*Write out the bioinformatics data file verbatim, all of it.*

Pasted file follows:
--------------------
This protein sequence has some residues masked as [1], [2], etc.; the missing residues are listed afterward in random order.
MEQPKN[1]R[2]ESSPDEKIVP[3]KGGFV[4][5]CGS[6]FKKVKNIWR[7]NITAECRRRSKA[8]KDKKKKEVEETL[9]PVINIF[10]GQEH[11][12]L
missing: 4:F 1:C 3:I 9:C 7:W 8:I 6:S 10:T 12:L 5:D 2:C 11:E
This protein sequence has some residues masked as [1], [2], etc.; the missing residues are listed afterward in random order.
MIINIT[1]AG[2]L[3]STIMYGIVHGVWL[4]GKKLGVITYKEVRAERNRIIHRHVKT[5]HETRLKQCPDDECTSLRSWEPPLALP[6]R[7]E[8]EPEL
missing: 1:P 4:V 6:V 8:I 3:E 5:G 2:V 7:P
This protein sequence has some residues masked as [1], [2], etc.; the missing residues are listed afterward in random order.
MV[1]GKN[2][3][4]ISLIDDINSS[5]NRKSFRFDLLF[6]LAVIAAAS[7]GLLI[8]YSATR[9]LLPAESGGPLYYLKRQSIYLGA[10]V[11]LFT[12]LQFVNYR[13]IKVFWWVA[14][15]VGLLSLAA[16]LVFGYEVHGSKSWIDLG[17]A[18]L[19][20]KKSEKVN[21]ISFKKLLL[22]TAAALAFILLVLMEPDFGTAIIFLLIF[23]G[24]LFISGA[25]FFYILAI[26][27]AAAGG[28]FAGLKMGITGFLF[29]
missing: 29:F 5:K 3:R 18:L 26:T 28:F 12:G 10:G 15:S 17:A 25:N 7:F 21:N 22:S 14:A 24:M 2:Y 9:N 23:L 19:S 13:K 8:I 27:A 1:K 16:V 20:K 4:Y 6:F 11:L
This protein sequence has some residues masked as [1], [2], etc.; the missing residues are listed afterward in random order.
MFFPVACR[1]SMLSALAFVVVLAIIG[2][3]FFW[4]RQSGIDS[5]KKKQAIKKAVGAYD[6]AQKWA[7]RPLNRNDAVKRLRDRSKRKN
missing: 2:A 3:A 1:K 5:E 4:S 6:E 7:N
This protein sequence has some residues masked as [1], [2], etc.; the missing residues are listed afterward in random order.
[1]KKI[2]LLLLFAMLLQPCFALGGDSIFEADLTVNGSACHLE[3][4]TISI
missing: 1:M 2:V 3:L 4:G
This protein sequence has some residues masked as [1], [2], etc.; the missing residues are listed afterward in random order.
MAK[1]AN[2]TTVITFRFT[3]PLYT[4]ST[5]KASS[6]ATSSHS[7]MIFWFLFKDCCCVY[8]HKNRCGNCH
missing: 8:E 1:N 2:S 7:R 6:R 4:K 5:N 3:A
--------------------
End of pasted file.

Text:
This protein sequence has some residues masked as [1], [2], etc.; the missing residues are listed afterward in random order.
MEQPKN[1]R[2]ESSPDEKIVP[3]KGGFV[4][5]CGS[6]FKKVKNIWR[7]NITAECRRRSKA[8]KDKKKKEVEETL[9]PVINIF[10]GQEH[11][12]L
missing: 4:F 1:C 3:I 9:C 7:W 8:I 6:S 10:T 12:L 5:D 2:C 11:E
This protein sequence has some residues masked as [1], [2], etc.; the missing residues are listed afterward in random order.
MIINIT[1]AG[2]L[3]STIMYGIVHGVWL[4]GKKLGVITYKEVRAERNRIIHRHVKT[5]HETRLKQCPDDECTSLRSWEPPLALP[6]R[7]E[8]EPEL
missing: 1:P 4:V 6:V 8:I 3:E 5:G 2:V 7:P
This protein sequence has some residues masked as [1], [2], etc.; the missing residues are listed afterward in random order.
MV[1]GKN[2][3][4]ISLIDDINSS[5]NRKSFRFDLLF[6]LAVIAAAS[7]GLLI[8]YSATR[9]LLPAESGGPLYYLKRQSIYLGA[10]V[11]LFT[12]LQFVNYR[13]IKVFWWVA[14][15]VGLLSLAA[16]LVFGYEVHGSKSWIDLG[17]A[18]L[19][20]KKSEKVN[21]ISFKKLLL[22]TAAALAFILLVLMEPDFGTAIIFLLIF[23]G[24]LFISGA[25]FFYILAI[26][27]AAAGG[28]FAGLKMGITGFLF[29]
missing: 29:F 5:K 3:R 18:L 26:T 28:F 12:G 10:G 15:S 17:A 25:N 7:F 21:N 22:S 14:A 24:M 2:Y 9:N 23:L 19:S 13:K 8:I 27:A 1:K 16:V 20:K 4:Y 6:F 11:L
This protein sequence has some residues masked as [1], [2], etc.; the missing residues are listed afterward in random order.
MFFPVACR[1]SMLSALAFVVVLAIIG[2][3]FFW[4]RQSGIDS[5]KKKQAIKKAVGAYD[6]AQKWA[7]RPLNRNDAVKRLRDRSKRKN
missing: 2:A 3:A 1:K 5:E 4:S 6:E 7:N
This protein sequence has some residues masked as [1], [2], etc.; the missing residues are listed afterward in random order.
[1]KKI[2]LLLLFAMLLQPCFALGGDSIFEADLTVNGSACHLE[3][4]TISI
missing: 1:M 2:V 3:L 4:G
This protein sequence has some residues masked as [1], [2], etc.; the missing residues are listed afterward in random order.
MAK[1]AN[2]TTVITFRFT[3]PLYT[4]ST[5]KASS[6]ATSSHS[7]MIFWFLFKDCCCVY[8]HKNRCGNCH
missing: 8:E 1:N 2:S 7:R 6:R 4:K 5:N 3:A